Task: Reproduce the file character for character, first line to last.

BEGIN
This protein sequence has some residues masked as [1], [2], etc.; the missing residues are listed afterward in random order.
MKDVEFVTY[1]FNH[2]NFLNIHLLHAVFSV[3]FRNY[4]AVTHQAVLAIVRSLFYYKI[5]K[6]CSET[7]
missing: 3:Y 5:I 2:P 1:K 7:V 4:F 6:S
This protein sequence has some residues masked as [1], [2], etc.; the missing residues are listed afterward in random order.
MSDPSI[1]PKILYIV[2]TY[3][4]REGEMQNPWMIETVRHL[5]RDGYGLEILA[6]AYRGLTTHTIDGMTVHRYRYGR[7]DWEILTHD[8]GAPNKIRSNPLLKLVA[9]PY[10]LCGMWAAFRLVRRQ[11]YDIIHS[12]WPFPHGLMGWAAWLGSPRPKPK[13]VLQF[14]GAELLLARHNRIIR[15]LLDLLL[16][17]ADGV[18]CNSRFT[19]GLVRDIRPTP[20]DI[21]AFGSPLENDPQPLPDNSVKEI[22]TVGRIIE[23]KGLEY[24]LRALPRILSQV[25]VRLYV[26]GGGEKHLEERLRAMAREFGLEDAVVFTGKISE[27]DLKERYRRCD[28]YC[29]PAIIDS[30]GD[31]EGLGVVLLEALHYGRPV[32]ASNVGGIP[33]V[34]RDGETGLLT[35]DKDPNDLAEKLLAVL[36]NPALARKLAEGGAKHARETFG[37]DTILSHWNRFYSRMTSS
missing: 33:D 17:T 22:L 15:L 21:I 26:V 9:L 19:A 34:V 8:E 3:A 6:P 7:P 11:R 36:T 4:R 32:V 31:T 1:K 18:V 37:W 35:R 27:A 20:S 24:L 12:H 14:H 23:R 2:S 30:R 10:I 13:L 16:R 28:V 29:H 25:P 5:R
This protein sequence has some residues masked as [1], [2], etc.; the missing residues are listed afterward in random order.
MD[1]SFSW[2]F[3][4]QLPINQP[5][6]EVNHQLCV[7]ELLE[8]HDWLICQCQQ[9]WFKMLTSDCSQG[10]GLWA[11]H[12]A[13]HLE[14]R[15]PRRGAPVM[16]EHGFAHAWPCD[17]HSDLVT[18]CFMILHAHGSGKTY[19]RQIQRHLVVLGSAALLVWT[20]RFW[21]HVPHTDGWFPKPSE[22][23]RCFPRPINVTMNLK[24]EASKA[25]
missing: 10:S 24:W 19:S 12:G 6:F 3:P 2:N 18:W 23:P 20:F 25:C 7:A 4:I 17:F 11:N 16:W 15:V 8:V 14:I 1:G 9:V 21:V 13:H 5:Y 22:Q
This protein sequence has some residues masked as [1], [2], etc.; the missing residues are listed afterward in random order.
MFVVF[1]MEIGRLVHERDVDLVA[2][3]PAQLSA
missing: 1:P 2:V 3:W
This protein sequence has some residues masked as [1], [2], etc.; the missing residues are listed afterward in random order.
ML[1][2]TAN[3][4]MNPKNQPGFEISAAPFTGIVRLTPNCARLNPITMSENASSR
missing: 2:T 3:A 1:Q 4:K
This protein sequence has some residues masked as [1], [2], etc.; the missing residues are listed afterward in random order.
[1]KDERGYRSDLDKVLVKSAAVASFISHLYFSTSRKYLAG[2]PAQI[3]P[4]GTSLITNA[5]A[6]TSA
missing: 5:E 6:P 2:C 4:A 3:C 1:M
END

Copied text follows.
This protein sequence has some residues masked as [1], [2], etc.; the missing residues are listed afterward in random order.
MKDVEFVTY[1]FNH[2]NFLNIHLLHAVFSV[3]FRNY[4]AVTHQAVLAIVRSLFYYKI[5]K[6]CSET[7]
missing: 3:Y 5:I 2:P 1:K 7:V 4:F 6:S
This protein sequence has some residues masked as [1], [2], etc.; the missing residues are listed afterward in random order.
MSDPSI[1]PKILYIV[2]TY[3][4]REGEMQNPWMIETVRHL[5]RDGYGLEILA[6]AYRGLTTHTIDGMTVHRYRYGR[7]DWEILTHD[8]GAPNKIRSNPLLKLVA[9]PY[10]LCGMWAAFRLVRRQ[11]YDIIHS[12]WPFPHGLMGWAAWLGSPRPKPK[13]VLQF[14]GAELLLARHNRIIR[15]LLDLLL[16][17]ADGV[18]CNSRFT[19]GLVRDIRPTP[20]DI[21]AFGSPLENDPQPLPDNSVKEI[22]TVGRIIE[23]KGLEY[24]LRALPRILSQV[25]VRLYV[26]GGGEKHLEERLRAMAREFGLEDAVVFTGKISE[27]DLKERYRRCD[28]YC[29]PAIIDS[30]GD[31]EGLGVVLLEALHYGRPV[32]ASNVGGIP[33]V[34]RDGETGLLT[35]DKDPNDLAEKLLAVL[36]NPALARKLAEGGAKHARETFG[37]DTILSHWNRFYSRMTSS
missing: 33:D 17:T 22:L 15:L 21:I 26:V 9:L 19:A 34:V 8:E 3:A 6:P 7:P 11:R 36:T 4:R 32:V 31:T 1:K 18:V 37:W 35:R 27:A 20:S 24:L 12:H 14:H 23:R 2:S 30:R 10:I 13:L 16:R 28:V 29:H 25:P 5:R
This protein sequence has some residues masked as [1], [2], etc.; the missing residues are listed afterward in random order.
MD[1]SFSW[2]F[3][4]QLPINQP[5][6]EVNHQLCV[7]ELLE[8]HDWLICQCQQ[9]WFKMLTSDCSQG[10]GLWA[11]H[12]A[13]HLE[14]R[15]PRRGAPVM[16]EHGFAHAWPCD[17]HSDLVT[18]CFMILHAHGSGKTY[19]RQIQRHLVVLGSAALLVWT[20]RFW[21]HVPHTDGWFPKPSE[22][23]RCFPRPINVTMNLK[24]EASKA[25]
missing: 10:S 24:W 19:S 12:G 6:F 3:P 2:N 18:W 23:P 20:F 25:C 7:A 4:I 17:F 11:N 16:W 15:V 8:V 14:I 1:G 9:V 21:V 13:H 5:Y 22:Q
This protein sequence has some residues masked as [1], [2], etc.; the missing residues are listed afterward in random order.
MFVVF[1]MEIGRLVHERDVDLVA[2][3]PAQLSA
missing: 1:P 2:V 3:W
This protein sequence has some residues masked as [1], [2], etc.; the missing residues are listed afterward in random order.
ML[1][2]TAN[3][4]MNPKNQPGFEISAAPFTGIVRLTPNCARLNPITMSENASSR
missing: 2:T 3:A 1:Q 4:K
This protein sequence has some residues masked as [1], [2], etc.; the missing residues are listed afterward in random order.
[1]KDERGYRSDLDKVLVKSAAVASFISHLYFSTSRKYLAG[2]PAQI[3]P[4]GTSLITNA[5]A[6]TSA
missing: 5:E 6:P 2:C 4:A 3:C 1:M